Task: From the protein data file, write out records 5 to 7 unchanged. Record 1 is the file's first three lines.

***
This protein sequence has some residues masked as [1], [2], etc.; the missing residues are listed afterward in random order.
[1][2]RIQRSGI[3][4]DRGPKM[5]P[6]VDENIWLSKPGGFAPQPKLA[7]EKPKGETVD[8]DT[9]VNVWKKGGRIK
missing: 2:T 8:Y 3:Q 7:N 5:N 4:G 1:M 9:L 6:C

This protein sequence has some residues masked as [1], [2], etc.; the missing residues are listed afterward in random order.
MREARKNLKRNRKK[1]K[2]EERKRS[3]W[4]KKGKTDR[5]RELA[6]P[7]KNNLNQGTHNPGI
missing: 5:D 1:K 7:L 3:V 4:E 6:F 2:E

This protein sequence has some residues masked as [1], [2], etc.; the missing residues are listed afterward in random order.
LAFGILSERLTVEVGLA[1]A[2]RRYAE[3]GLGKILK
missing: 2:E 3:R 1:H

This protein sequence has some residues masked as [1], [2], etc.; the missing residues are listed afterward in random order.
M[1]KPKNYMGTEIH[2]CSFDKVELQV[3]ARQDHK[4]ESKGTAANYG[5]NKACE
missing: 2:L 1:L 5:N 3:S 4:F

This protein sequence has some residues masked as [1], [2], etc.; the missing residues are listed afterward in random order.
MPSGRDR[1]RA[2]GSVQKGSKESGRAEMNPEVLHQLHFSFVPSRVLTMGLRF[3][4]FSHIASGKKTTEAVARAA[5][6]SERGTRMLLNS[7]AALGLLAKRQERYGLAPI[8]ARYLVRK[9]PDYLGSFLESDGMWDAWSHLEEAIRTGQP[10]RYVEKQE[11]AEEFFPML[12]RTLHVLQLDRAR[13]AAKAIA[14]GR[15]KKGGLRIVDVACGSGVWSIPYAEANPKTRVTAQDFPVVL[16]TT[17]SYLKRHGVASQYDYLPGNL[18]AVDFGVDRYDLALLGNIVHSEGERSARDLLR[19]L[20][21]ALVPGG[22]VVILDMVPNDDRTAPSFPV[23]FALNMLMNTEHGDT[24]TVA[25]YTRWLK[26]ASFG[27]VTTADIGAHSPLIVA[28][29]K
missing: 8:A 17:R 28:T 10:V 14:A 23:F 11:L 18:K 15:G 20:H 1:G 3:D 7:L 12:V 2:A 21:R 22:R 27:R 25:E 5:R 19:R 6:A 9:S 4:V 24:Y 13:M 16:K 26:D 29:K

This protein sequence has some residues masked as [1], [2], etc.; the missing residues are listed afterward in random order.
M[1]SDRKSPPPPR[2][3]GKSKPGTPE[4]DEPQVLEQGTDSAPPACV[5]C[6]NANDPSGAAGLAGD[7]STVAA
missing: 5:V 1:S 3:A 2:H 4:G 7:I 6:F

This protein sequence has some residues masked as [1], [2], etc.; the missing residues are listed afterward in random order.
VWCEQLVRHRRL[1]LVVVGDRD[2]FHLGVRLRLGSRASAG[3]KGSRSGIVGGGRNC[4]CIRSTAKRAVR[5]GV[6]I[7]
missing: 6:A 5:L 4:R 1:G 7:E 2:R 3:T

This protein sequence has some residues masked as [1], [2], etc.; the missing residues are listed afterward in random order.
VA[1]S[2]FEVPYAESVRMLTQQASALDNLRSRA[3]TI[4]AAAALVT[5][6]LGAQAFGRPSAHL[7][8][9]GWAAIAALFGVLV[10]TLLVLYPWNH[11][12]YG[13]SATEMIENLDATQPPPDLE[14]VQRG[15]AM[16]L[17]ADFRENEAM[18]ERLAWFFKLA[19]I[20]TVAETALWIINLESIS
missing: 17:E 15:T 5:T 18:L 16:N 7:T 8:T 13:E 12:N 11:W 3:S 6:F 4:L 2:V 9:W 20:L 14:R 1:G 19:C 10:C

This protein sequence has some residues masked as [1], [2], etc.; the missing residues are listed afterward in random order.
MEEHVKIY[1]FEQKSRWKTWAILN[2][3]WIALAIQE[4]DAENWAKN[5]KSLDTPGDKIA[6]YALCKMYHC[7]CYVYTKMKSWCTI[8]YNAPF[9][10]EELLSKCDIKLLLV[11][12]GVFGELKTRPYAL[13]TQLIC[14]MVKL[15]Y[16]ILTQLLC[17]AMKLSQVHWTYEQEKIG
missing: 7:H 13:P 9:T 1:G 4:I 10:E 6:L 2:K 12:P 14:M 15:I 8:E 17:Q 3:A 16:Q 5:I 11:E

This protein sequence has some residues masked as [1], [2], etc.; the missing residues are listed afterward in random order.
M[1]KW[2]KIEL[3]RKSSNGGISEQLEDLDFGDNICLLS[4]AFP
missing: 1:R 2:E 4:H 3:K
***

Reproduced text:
This protein sequence has some residues masked as [1], [2], etc.; the missing residues are listed afterward in random order.
MPSGRDR[1]RA[2]GSVQKGSKESGRAEMNPEVLHQLHFSFVPSRVLTMGLRF[3][4]FSHIASGKKTTEAVARAA[5][6]SERGTRMLLNS[7]AALGLLAKRQERYGLAPI[8]ARYLVRK[9]PDYLGSFLESDGMWDAWSHLEEAIRTGQP[10]RYVEKQE[11]AEEFFPML[12]RTLHVLQLDRAR[13]AAKAIA[14]GR[15]KKGGLRIVDVACGSGVWSIPYAEANPKTRVTAQDFPVVL[16]TT[17]SYLKRHGVASQYDYLPGNL[18]AVDFGVDRYDLALLGNIVHSEGERSARDLLR[19]L[20][21]ALVPGG[22]VVILDMVPNDDRTAPSFPV[23]FALNMLMNTEHGDT[24]TVA[25]YTRWLK[26]ASFG[27]VTTADIGAHSPLIVA[28][29]K
missing: 8:A 17:R 28:T 10:V 14:A 23:F 11:L 18:K 15:G 20:H 1:G 3:D 7:L 12:V 2:A 21:R 22:R 27:R 25:E 5:R 19:R 6:A 9:S 4:V 24:Y 13:M 16:K 26:D 29:K

This protein sequence has some residues masked as [1], [2], etc.; the missing residues are listed afterward in random order.
M[1]SDRKSPPPPR[2][3]GKSKPGTPE[4]DEPQVLEQGTDSAPPACV[5]C[6]NANDPSGAAGLAGD[7]STVAA
missing: 5:V 1:S 3:A 2:H 4:G 7:I 6:F

This protein sequence has some residues masked as [1], [2], etc.; the missing residues are listed afterward in random order.
VWCEQLVRHRRL[1]LVVVGDRD[2]FHLGVRLRLGSRASAG[3]KGSRSGIVGGGRNC[4]CIRSTAKRAVR[5]GV[6]I[7]
missing: 6:A 5:L 4:R 1:G 7:E 2:R 3:T